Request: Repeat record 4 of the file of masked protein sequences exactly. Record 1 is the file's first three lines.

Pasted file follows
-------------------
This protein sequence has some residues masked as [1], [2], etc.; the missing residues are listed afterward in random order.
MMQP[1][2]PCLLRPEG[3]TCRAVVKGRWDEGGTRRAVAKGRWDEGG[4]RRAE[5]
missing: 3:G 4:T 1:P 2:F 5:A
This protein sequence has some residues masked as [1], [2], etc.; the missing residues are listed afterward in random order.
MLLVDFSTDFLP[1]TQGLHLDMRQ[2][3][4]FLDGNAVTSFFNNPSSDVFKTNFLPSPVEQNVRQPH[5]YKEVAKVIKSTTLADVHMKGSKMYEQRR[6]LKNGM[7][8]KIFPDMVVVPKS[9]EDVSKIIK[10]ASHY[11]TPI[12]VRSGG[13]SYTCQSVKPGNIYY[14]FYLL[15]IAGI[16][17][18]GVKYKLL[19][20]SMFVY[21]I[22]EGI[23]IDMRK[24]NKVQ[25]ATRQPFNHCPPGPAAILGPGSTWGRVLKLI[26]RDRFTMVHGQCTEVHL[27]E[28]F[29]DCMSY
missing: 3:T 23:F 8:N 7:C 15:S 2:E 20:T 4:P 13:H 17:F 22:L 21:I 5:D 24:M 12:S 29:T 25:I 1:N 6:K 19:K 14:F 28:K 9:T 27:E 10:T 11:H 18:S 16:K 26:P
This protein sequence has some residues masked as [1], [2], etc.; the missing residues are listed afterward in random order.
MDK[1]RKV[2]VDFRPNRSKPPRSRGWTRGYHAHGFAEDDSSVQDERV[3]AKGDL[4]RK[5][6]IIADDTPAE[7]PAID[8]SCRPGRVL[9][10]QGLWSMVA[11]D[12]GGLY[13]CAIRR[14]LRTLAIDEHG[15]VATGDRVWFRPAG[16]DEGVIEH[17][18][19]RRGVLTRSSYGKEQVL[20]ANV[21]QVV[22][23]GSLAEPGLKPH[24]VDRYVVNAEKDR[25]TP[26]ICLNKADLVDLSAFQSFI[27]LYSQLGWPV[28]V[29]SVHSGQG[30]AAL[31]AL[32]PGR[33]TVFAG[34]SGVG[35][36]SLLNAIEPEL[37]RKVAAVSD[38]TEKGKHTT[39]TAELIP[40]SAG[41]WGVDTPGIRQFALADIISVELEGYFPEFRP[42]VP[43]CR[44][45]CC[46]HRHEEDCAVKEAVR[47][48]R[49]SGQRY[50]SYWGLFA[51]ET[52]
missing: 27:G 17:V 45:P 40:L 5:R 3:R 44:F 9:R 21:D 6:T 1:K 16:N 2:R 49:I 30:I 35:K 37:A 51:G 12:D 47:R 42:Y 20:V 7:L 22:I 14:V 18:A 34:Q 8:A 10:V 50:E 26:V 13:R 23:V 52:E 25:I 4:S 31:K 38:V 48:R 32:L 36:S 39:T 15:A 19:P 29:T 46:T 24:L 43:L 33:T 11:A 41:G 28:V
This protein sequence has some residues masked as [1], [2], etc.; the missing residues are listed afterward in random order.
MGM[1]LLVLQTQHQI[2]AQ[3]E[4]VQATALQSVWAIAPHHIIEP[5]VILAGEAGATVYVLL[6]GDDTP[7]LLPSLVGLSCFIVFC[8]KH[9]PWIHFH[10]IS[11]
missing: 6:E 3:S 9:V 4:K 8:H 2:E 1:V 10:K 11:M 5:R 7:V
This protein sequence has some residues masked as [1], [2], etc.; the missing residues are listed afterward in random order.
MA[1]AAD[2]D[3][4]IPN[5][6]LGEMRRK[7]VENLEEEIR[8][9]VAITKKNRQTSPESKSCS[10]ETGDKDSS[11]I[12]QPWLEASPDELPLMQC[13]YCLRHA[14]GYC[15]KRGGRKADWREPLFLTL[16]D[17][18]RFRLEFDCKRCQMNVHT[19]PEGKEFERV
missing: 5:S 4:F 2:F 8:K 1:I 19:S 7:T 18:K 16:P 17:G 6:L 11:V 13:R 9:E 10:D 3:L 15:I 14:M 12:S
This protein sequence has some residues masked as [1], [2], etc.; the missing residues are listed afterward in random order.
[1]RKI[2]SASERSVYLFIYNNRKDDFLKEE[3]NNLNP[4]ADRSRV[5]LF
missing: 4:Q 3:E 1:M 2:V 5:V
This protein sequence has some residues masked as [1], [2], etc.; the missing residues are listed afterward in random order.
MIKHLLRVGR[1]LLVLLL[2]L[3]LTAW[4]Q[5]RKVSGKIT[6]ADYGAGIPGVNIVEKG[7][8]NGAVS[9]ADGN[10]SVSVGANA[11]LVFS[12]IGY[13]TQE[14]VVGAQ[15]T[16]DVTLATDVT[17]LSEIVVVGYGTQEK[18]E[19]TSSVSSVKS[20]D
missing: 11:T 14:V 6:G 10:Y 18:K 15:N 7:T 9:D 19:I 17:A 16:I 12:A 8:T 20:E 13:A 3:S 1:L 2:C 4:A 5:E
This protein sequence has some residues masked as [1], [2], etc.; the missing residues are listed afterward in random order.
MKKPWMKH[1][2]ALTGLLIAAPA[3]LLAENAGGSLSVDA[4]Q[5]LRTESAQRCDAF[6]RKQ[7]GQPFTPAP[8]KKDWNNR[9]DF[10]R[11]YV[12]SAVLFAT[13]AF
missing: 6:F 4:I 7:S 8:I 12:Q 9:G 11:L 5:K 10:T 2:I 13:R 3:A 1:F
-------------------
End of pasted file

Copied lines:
This protein sequence has some residues masked as [1], [2], etc.; the missing residues are listed afterward in random order.
MGM[1]LLVLQTQHQI[2]AQ[3]E[4]VQATALQSVWAIAPHHIIEP[5]VILAGEAGATVYVLL[6]GDDTP[7]LLPSLVGLSCFIVFC[8]KH[9]PWIHFH[10]IS[11]
missing: 6:E 3:S 9:V 4:K 8:H 2:E 1:V 10:K 11:M 5:R 7:V